Finding #5 of the whitepaper states that the “Transition to professional education at the graduate level would increase the likelihood that education programs are better aligned with other health care professional programs.” In 1996, 17 years ago the NATA Board of Directors called upon us in education to align our programs with schools of health professions. To date, that has not occurred given that only 21% of programs are housed within colleges/schools with other peer health professions programs. As a member of a department with athletic training, physical therapy, physician assistant studies, and occupational therapy, I can tell you… my job as a Program Director is eased by the commonalities between programs. I do not face the same administrative misunderstanding that my colleagues often experience. Our programs are financially and administratively supported because of the similarities we share with other health professions.
Finding #6 of the whitepapers states that “Professional education at the graduate level should facilitate interprofessional education.” For the 33% of programs housed in separate units and the 16% that are the only Athletic Training programs at their respective institutions, interprofessional education (IPE) is not only difficult, it can sometimes be impossible. Moreover, programs, like ours at Indiana State, face different, less tangible challenges with IPE. We face circumstances where IPE with undergraduate students is scoffed at… because obviously it is “beneath” graduate students (from other disciplines) to spend time learning from with and about Athletic Training students learning at an undergraduate level. Other disciplines sometimes fail to see the difference between professional and post-professional degrees… and while my graduate students are practicing clinicians and have already shaped their professional identity… the other disciplines would prefer work with them, simply because they are earning the “same” degree.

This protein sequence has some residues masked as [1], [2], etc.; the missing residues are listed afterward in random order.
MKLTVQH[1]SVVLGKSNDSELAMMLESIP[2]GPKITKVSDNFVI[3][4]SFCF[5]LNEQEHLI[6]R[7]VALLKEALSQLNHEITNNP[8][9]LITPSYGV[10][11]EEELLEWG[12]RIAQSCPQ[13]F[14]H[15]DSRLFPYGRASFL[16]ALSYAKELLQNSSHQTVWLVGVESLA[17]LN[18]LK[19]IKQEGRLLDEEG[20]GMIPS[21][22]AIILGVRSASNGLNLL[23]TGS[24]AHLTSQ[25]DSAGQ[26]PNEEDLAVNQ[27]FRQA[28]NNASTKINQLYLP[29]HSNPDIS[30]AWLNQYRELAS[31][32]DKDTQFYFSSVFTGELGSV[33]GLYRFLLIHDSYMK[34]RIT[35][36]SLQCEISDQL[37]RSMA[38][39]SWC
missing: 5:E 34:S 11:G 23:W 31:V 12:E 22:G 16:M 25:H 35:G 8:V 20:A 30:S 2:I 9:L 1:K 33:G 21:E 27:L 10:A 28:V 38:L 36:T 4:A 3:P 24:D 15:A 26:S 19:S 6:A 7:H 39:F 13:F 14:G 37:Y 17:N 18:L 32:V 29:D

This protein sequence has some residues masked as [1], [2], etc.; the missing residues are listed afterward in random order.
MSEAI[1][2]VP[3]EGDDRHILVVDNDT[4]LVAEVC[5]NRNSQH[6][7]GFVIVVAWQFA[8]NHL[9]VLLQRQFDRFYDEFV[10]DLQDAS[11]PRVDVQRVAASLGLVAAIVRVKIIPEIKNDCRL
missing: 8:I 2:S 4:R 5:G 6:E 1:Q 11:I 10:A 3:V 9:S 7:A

Finding #8 of the whitepaper states that “Professional education should not complete with general education, liberal arts, and foundational science requirements because it detracts from the effectiveness of the professional educational experience.” This, in my opinion, is the greatest challenge faced by our current educational model. While a general education curricula is crucial to establishing contributing citizens, the competing demands of shaping a young person to contribute in the world and the development of a fine-tuned clinician is often at odds. Add to this the competing demands of the millennial student and their needs to have life-work balance (NOT A CRITICISM from me!) and often jobs to support the growing cost of higher education. Our undergraduate students are expected to do more, to be more than their classmates in other majors. And the consequences are found in the quality of their clinical experience and the expectations, we as educators, can hold within our classrooms.
From this singular, only curricular perspective, a transition to a professional degree at the masters level has the potential to improve the quality of education and ability to interact with other disciplines with ease. Furthermore, it will allow undergraduate to focus on the things that will make them strong contributors and effective graduate students. And who knows… with a little creative curricular artistry, programs could be delivered in a 3+2=5 model to quicken the time to degree and potentially decrease cost, all without compromising the quality of the clinician.
Lindsey E. Eberman PhD, ATC